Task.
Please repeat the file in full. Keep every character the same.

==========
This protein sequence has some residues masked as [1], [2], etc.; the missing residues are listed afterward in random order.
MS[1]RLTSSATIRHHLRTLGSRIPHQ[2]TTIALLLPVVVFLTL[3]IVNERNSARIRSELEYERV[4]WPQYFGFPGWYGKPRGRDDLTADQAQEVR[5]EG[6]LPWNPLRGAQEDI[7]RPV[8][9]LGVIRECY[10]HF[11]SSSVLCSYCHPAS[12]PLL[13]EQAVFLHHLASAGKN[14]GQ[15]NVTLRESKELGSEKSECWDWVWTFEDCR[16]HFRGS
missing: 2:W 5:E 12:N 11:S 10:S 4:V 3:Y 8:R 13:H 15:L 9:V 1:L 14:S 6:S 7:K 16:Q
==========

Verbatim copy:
This protein sequence has some residues masked as [1], [2], etc.; the missing residues are listed afterward in random order.
MS[1]RLTSSATIRHHLRTLGSRIPHQ[2]TTIALLLPVVVFLTL[3]IVNERNSARIRSELEYERV[4]WPQYFGFPGWYGKPRGRDDLTADQAQEVR[5]EG[6]LPWNPLRGAQEDI[7]RPV[8][9]LGVIRECY[10]HF[11]SSSVLCSYCHPAS[12]PLL[13]EQAVFLHHLASAGKN[14]GQ[15]NVTLRESKELGSEKSECWDWVWTFEDCR[16]HFRGS
missing: 2:W 5:E 12:N 11:S 10:S 4:V 3:Y 8:R 13:H 15:L 9:V 1:L 14:S 6:S 7:K 16:Q